************************************************************/
      12/09/19 15:44:54 INFO namenode.FSNamesystem: fsOwner=bharath
      12/09/19 15:44:54 INFO namenode.FSNamesystem: supergroup=supergroup
      12/09/19 15:44:54 INFO namenode.FSNamesystem: isPermissionEnabled=true
      12/09/19 15:44:54 INFO namenode.FSNamesystem: isAccessTokenEnabled=false accessKeyUpdateInterval=0 min(s),
      accessTokenLifetime=0 min(s)
      12/09/19 15:44:54 INFO common.Storage: Image file of size 113 saved in 0 seconds.
      12/09/19 15:44:54 INFO common.Storage: Storage directory /Users/bharath/Documents/Hadoop/hadoop/dfs/name has been successfully formatted.
      12/09/19 15:44:54 INFO namenode.NameNode: SHUTDOWN_MSG:
      /************************************************************
     SHUTDOWN_MSG: Shutting down NameNode at Bharath-Kumar-Reddys-MacBook-Air.local/172.20.10.2
    
  7. Do ssh into localhost
    ssh localhost
  8. Start the hadoop daemons
    $HADOOP_HOME/bin/start-all.sh

     The output should be like this:

    starting namenode, logging to /Users/bharath/Documents/Hadoop/hadoop/bin/../logs/hadoop-bharath-namenode-Bharath-Kumar-Reddys-MacBook-Air.local.out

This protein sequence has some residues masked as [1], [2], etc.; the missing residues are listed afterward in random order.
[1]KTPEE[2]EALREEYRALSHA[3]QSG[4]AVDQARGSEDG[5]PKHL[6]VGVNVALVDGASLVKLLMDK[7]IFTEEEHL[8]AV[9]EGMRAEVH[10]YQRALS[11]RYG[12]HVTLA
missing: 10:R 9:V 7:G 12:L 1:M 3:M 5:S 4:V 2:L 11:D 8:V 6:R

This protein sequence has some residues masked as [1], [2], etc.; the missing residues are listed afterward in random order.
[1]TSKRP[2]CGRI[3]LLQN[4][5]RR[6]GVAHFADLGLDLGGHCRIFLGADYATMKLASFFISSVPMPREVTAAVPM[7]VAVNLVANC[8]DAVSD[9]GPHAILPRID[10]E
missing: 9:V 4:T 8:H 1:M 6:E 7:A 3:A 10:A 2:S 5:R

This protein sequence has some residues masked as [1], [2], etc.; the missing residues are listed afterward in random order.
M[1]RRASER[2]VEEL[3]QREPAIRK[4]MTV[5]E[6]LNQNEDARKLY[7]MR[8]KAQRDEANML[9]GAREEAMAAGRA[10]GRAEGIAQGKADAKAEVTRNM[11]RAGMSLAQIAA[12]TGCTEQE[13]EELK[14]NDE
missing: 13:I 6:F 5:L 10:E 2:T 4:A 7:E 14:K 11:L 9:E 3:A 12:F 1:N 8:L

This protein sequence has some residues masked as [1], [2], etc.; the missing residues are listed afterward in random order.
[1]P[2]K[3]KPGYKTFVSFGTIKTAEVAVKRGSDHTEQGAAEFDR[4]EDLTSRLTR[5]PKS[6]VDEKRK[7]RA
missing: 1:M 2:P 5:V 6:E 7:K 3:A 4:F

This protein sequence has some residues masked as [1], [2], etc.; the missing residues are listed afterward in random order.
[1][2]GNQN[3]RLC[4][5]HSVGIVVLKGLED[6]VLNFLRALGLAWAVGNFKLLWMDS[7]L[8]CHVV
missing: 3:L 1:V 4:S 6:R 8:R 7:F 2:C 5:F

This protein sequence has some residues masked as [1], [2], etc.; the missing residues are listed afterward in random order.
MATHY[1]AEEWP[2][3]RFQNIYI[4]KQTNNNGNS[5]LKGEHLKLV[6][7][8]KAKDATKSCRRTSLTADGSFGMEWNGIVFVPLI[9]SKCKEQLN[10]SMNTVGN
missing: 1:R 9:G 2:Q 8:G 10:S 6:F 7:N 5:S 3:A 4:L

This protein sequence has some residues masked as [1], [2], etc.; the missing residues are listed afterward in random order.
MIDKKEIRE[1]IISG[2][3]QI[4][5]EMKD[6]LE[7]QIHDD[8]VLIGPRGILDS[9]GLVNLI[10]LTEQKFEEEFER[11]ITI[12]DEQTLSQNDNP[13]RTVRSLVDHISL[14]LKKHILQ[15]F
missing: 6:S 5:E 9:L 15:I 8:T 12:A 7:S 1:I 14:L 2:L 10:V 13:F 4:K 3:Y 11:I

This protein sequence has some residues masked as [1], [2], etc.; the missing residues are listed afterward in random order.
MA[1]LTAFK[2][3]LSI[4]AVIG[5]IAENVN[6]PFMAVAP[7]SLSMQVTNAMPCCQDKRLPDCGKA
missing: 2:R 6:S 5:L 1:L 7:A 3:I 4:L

localhost: starting datanode, logging to /Users/bharath/Documents/Hadoop/hadoop/bin/../logs/hadoop-bharath-datanode-Bharath-Kumar-Reddys-MacBook-Air.local.out
    localhost: starting secondarynamenode, logging to /Users/bharath/Documents/Hadoop/hadoop/bin/../logs/hadoop-bharath
    secondarynamenode-Bharath-Kumar-Reddys-MacBook-Air.local.out
    starting jobtracker, logging to /Users/bharath/Documents/Hadoop/hadoop/bin/../logs/hadoop-bharath-jobtracker-Bharath-Kumar-Reddys-MacBook-Air.local.out
    localhost: starting tasktracker, logging to /Users/bharath/Documents/Hadoop/hadoop/bin/../logs/hadoop-bharath-tasktracker
    Bharath-Kumar-Reddys-MacBook-Air.local.out
  9. Test to see if all the nodes are running
    $JAVA_HOME/bin/jps

    The output of the above command:

    2490 Jps
    2206 TaskTracker
    2071 SecondaryNameNode
    1919 NameNode
    2130 JobTracker
    1995 DataNode

    So, all the nodes are up and running. 🙂